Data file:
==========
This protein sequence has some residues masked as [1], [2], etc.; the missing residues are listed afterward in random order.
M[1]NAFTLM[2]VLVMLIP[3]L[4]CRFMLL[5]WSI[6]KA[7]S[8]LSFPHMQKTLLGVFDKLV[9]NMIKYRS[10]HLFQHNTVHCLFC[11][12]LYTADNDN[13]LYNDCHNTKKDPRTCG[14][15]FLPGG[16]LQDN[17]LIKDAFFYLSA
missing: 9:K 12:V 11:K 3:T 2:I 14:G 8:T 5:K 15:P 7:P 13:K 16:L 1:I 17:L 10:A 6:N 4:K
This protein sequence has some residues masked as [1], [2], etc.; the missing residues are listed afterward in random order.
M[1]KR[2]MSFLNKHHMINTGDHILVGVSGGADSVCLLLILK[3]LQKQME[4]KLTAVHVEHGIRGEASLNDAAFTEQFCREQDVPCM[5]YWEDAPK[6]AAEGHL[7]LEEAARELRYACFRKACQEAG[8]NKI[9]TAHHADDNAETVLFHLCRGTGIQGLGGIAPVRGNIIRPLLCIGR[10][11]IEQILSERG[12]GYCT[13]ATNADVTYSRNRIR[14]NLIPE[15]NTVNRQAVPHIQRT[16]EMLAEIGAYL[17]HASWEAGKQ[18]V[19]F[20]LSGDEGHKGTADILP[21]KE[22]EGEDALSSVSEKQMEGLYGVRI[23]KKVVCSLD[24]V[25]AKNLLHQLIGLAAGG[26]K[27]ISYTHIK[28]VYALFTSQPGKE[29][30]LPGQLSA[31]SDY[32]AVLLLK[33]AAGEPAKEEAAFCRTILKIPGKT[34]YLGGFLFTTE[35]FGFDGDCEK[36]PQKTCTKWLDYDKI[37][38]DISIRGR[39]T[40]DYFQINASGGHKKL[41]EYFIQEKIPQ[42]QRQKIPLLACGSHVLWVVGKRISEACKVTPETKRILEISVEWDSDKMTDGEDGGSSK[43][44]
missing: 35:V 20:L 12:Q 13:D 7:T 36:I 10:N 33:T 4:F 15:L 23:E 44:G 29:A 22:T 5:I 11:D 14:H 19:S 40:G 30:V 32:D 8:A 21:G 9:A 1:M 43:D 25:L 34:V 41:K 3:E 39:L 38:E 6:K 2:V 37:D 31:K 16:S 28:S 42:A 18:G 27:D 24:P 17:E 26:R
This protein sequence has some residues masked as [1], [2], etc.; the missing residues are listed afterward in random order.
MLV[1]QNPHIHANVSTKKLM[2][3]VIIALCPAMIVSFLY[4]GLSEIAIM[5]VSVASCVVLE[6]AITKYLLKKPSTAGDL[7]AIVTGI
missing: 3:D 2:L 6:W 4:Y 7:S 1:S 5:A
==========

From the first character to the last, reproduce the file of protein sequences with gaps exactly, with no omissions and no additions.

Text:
This protein sequence has some residues masked as [1], [2], etc.; the missing residues are listed afterward in random order.
M[1]NAFTLM[2]VLVMLIP[3]L[4]CRFMLL[5]WSI[6]KA[7]S[8]LSFPHMQKTLLGVFDKLV[9]NMIKYRS[10]HLFQHNTVHCLFC[11][12]LYTADNDN[13]LYNDCHNTKKDPRTCG[14][15]FLPGG[16]LQDN[17]LIKDAFFYLSA
missing: 9:K 12:V 11:K 3:T 2:I 14:G 8:T 5:K 15:P 7:P 13:K 16:L 1:I 17:L 10:A 6:N 4:K
This protein sequence has some residues masked as [1], [2], etc.; the missing residues are listed afterward in random order.
M[1]KR[2]MSFLNKHHMINTGDHILVGVSGGADSVCLLLILK[3]LQKQME[4]KLTAVHVEHGIRGEASLNDAAFTEQFCREQDVPCM[5]YWEDAPK[6]AAEGHL[7]LEEAARELRYACFRKACQEAG[8]NKI[9]TAHHADDNAETVLFHLCRGTGIQGLGGIAPVRGNIIRPLLCIGR[10][11]IEQILSERG[12]GYCT[13]ATNADVTYSRNRIR[14]NLIPE[15]NTVNRQAVPHIQRT[16]EMLAEIGAYL[17]HASWEAGKQ[18]V[19]F[20]LSGDEGHKGTADILP[21]KE[22]EGEDALSSVSEKQMEGLYGVRI[23]KKVVCSLD[24]V[25]AKNLLHQLIGLAAGG[26]K[27]ISYTHIK[28]VYALFTSQPGKE[29][30]LPGQLSA[31]SDY[32]AVLLLK[33]AAGEPAKEEAAFCRTILKIPGKT[34]YLGGFLFTTE[35]FGFDGDCEK[36]PQKTCTKWLDYDKI[37][38]DISIRGR[39]T[40]DYFQINASGGHKKL[41]EYFIQEKIPQ[42]QRQKIPLLACGSHVLWVVGKRISEACKVTPETKRILEISVEWDSDKMTDGEDGGSSK[43][44]
missing: 35:V 20:L 12:Q 13:D 7:T 36:I 10:N 33:T 4:F 15:L 23:E 44:G 29:A 22:T 5:I 11:D 14:H 19:S 40:G 30:V 32:D 8:A 21:G 9:A 1:M 43:D 25:L 34:V 41:K 3:E 39:L 38:E 6:K 2:V 37:D 31:K 16:S 28:S 42:A 18:G 27:D 24:P 17:E 26:R
This protein sequence has some residues masked as [1], [2], etc.; the missing residues are listed afterward in random order.
MLV[1]QNPHIHANVSTKKLM[2][3]VIIALCPAMIVSFLY[4]GLSEIAIM[5]VSVASCVVLE[6]AITKYLLKKPSTAGDL[7]AIVTGI
missing: 3:D 2:L 6:W 4:Y 7:S 1:S 5:A